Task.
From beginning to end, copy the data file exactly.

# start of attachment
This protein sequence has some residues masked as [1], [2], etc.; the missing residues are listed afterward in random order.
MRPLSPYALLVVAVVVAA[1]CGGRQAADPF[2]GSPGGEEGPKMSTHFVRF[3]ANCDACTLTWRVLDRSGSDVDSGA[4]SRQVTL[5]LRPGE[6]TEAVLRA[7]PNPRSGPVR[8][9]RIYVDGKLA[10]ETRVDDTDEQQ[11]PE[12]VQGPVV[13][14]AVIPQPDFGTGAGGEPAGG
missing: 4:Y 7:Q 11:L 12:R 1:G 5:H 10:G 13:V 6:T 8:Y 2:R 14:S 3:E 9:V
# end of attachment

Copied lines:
This protein sequence has some residues masked as [1], [2], etc.; the missing residues are listed afterward in random order.
MRPLSPYALLVVAVVVAA[1]CGGRQAADPF[2]GSPGGEEGPKMSTHFVRF[3]ANCDACTLTWRVLDRSGSDVDSGA[4]SRQVTL[5]LRPGE[6]TEAVLRA[7]PNPRSGPVR[8][9]RIYVDGKLA[10]ETRVDDTDEQQ[11]PE[12]VQGPVV[13][14]AVIPQPDFGTGAGGEPAGG
missing: 4:Y 7:Q 11:L 12:R 1:G 5:H 10:G 13:V 6:T 8:Y 2:R 14:S 3:E 9:V